Tibetan and Himalayan Library - THL

THL Title Text
A Survey of Bonpo Monasteries
by Dondrup Lhagyal, Phuntso Tsering Sharyul, Tsering Thar, Charles Ramble and Marietta Kind
Edited by Samten G. Karmay and Yasuhiko Nagano
National Museum of Ethnology and THL
Reproduced with permission from the authors
under the THL Digital Text License.

Nyag rong rdzong

(151) rGyal zhing Monastery

1. Name

rGyal zhing Monastery was also formerly known as rGyal ba bkra shis or rGyal zhing ’brug grags.

2. Location

rGyal zhing Monastery is about 12 km north of Ri snang, the seat of Nyag rong county.

3. History

According to oral tradition, the master rGyal ba rtsa mkhyen pa founded a hermitage called rGyal zhing in the valley behind the present monastery. Then it was moved to another site but the reason and precise time of this change remain unknown. According to one short account of the monastery’s history (rGyal zhing dgon gyi lo rgyus, 8 folios, MS and anonymous), it was founded by the master Bya btang Nam mkha’ rgyal mtshan in the 10th Rab byung (1567-1626), and later, because there was no Sources of drinking water in the vicinity, Khyung ’khor sMon lam tshul khrims, the master at that time, moved the monastery to a new place. The new monastery had nine columns and was named rGyal ba bkra shis. The same account mentions three other masters of this lineage, bSod nams rnam rgyal, Kun bzang rnam rgyal and ’Chi med, but their dates and life stories are not mentioned. In the 19th century, Bya btang Dri med ’od zer offered the monastery a piece of land known as Zhing stong thang on which the present monastery was built. While the monastery was being built, the people heard a dragon in the sky and thus the monastery was named rGyal zhing ’brug grags. It was consecrated by Shar rdza bKra shis rgyal mtshan in the early 20th century. It was partially destroyed during the Cultural Revolution and rebuilt in the nineteen-eighties. The old assembly hall still stands and contains some 177 sq m of original murals.

4. Hierarchical system

  • one gdung ’dzin
  • two dbu mdzad or dbu skyor
  • three dge skos
  • two mchod dpon
  • two spyi ba

The dge bskos are replaced each year, while the dbu mdzad, mchod dpon and spyi ba are reappointed every two years.

5. Current number of monks

There are twenty-five monks and novices in the monastery.

6. Current education

There are no regular classes and the young novices are taught by the elder monks.

7. Educational exchange

The monastery was a branch of Gong rgyal Monastery. The monks are generally sent to Shar rdza Hermitage to take their ordinations, and occasionally to sNang zhig Monastery (No.180) in rNga khog.

8 / 9. Rituals

  • 5th month, the observance of the smyung gnas fasting
  • 6th month, the performance of ritual based on the Zhi khro sgrub chen from the 3rd to the 10th day ending with with ’cham dance for the public. The observance of the dbyar gnas summer-fasting starting from the 15th of the 6th month for forty-nine days.

10. Books held in the monastery

The monastery has one copy of the printed edition of Bonpo Kanjur gyur, published by A yung and sKal bzang phun tshogs; one copy of the printed edition of Shar rdza bKra shis rgyal mtshan’s collected works; of the ’Bum nyi ma dgu shar in ten volumes; The yum texts (Buddhist) in twelve volumes.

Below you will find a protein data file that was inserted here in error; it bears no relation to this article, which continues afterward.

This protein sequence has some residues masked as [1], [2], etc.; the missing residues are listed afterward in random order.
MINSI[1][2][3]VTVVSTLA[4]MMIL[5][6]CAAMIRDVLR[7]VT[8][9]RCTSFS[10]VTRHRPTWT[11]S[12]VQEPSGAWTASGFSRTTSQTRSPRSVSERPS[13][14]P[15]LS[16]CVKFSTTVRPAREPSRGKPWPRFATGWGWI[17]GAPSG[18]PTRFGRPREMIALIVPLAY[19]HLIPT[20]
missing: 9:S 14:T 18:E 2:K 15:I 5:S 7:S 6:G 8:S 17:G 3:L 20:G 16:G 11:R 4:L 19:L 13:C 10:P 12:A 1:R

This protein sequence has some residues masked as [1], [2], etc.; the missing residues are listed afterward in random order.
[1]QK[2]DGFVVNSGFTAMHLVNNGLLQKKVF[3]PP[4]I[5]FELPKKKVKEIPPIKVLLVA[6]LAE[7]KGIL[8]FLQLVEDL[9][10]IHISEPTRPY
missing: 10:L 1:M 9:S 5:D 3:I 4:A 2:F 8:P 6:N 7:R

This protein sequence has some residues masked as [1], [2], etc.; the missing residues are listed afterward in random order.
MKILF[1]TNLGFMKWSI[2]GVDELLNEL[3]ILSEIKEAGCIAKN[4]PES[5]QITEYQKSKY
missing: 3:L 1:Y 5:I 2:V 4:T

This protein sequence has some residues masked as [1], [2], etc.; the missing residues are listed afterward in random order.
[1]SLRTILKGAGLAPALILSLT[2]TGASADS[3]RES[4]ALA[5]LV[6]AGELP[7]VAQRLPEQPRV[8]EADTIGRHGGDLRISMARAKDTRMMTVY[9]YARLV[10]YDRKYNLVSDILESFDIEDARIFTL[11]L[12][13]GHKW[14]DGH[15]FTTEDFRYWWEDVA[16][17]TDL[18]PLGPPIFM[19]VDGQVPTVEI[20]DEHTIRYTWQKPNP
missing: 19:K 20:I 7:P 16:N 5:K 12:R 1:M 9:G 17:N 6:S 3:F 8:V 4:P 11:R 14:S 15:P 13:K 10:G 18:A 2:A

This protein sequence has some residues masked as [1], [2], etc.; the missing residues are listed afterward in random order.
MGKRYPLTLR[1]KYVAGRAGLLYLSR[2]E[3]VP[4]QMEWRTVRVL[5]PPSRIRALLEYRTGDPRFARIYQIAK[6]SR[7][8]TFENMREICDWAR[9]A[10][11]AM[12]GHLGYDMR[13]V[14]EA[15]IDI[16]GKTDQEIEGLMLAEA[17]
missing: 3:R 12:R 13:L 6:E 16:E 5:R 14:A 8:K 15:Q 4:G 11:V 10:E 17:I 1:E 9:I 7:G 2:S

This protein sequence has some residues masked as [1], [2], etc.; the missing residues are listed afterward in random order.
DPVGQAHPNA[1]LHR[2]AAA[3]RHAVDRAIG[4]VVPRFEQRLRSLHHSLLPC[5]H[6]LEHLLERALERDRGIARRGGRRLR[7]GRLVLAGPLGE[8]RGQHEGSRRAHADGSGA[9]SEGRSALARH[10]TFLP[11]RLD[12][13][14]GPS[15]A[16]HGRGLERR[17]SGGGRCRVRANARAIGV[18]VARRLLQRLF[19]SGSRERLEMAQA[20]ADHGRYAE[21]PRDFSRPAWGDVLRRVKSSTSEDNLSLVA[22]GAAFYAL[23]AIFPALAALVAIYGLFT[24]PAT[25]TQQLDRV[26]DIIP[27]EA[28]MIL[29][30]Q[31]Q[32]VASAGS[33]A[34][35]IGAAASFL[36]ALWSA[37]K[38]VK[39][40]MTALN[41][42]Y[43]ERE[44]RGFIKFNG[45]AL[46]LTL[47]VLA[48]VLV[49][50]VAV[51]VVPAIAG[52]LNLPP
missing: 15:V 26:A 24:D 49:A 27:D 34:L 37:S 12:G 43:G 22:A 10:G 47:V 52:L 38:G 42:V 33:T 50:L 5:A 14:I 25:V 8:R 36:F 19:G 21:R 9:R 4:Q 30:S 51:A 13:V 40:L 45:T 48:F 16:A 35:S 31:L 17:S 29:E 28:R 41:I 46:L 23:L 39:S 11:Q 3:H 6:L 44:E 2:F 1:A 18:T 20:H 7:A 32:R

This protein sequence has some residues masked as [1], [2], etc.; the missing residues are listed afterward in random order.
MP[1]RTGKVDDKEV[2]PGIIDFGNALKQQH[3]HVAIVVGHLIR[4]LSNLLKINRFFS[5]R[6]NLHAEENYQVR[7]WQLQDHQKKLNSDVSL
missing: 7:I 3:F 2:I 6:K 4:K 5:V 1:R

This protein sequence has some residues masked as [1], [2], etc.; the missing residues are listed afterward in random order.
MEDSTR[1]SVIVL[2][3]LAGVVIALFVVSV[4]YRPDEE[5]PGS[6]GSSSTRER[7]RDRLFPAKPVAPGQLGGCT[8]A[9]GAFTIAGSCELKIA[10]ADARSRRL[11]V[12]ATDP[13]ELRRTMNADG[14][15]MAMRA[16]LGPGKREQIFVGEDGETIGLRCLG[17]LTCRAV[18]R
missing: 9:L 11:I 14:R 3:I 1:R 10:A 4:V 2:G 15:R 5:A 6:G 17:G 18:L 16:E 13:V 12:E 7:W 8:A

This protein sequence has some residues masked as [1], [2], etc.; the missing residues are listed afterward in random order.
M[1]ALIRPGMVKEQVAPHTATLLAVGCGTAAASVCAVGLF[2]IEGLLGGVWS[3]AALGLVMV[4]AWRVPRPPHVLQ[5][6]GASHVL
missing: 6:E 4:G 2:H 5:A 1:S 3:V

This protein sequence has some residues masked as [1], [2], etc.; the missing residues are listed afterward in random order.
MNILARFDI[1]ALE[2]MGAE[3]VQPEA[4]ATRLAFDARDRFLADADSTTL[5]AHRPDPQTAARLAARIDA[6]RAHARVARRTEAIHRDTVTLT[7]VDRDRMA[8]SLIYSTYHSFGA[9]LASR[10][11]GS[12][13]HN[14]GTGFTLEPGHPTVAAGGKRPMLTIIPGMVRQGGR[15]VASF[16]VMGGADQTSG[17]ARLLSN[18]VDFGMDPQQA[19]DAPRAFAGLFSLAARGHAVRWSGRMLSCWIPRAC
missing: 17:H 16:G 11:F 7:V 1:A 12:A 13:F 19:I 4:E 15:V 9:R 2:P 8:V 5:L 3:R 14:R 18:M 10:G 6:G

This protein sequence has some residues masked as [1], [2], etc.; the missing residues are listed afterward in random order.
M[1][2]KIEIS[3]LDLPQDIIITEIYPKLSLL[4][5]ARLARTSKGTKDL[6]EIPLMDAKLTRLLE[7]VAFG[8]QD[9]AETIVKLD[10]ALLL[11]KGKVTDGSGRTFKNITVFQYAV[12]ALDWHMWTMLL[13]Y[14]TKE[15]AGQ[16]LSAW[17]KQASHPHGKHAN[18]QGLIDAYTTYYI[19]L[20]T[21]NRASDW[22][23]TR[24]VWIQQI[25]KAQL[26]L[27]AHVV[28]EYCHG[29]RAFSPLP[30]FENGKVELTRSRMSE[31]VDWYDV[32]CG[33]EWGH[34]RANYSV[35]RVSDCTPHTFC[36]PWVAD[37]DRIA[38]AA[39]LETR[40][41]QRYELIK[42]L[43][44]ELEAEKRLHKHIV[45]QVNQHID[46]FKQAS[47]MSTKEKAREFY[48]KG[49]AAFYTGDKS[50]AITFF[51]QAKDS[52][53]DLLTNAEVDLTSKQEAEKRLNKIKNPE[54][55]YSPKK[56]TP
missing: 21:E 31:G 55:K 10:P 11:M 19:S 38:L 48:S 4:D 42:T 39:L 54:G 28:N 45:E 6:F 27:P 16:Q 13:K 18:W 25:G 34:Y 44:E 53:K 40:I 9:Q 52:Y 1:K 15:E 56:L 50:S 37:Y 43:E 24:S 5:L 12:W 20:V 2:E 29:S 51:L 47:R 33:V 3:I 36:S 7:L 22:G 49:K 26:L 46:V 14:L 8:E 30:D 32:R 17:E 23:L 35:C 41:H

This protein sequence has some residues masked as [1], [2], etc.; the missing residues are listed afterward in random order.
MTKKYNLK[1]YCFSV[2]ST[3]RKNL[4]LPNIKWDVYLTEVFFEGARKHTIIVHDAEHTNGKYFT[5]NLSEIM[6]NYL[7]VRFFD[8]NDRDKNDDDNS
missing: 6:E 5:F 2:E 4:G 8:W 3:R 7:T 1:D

11. Income and expenses

The monastery has fifteen ’bri (female yak) that were offered by the lha sde (the monastery’s local lay community). The yaks are tended as shi med by several local families who give 2.5 kg of butter to the monastery per yak each year.

12. Local community

The local lay community consists of three shog kha (communal divisions): 1.Zi re shog-kha with one village (also known as Zi re) comprising twelve families; 2.Sa nag shod shog kha with five villages: Ba re with four families, Sa nag shod village with three families, Gong thog village with four families, rGyal zhing with three families and Ba re sgo village with two families. 3.Sa nag stod shog kha comprising one village (also called Sa nag stod) with twenty-one families.

13. Local festivals

On top of the mountain behind the monastery a la btsas is built according to the instructions given by gSang sngags gling pa and it is dedicated to the local deity called bKra shis dpal bzang. Its annual renewal ceremony takes place on the 15th day of the 1st month. There is another la btsas on top of the mountain facing the monastery. It is dedicated to the local deity gYung drung dar rtse. The la btsas was constructed according to the instructions given by Shar rdza bKra shis rgyal mtshan and the deity is propitiated by the local people on the 15th day of the 1st month and on the 13th day of the 12th month.

There is also a sacred mountain (gnas ri) called sBas gnas g-yung drung sprungs rdzong located 1 km east of the monastery. The master who “opened the door” (gnas sgo phyed pa) of the mountain was rGyal ba rTsa mkhyen pa. It is circumambulated in the Hare-Year during the summer by the people both Bonpo and Buddhist in the Bonpo way, that is, keeping the mountain on the left as one walks.

14. Occupation of the local people

Farmers

Sources

(1) Interviews

Ye bzang (Ye shes bzang po, b.1964), a monk at the monastery; rDo li (rDo rje rgyal mtshan, b.1947), a monk at the monastery

/bonpo-monasteries/b6-8-2/

Note Citation for Page

Dondrup Lhagyal, Phuntso Tsering Sharyul, Tsering Thar, Charles Ramble, and Marietta Kind, A Survey of Bonpo Monasteries and Temples in Tibet and the Himalaya (Osaka: National Museum of Ethnology, 2003), .

Bibliographic Citation

Dondrup Lhagyal, Phuntso Tsering Sharyul, Tsering Thar, Charles Ramble, and Marietta Kind. A Survey of Bonpo Monasteries and Temples in Tibet and the Himalaya. Osaka: National Museum of Ethnology, 2003.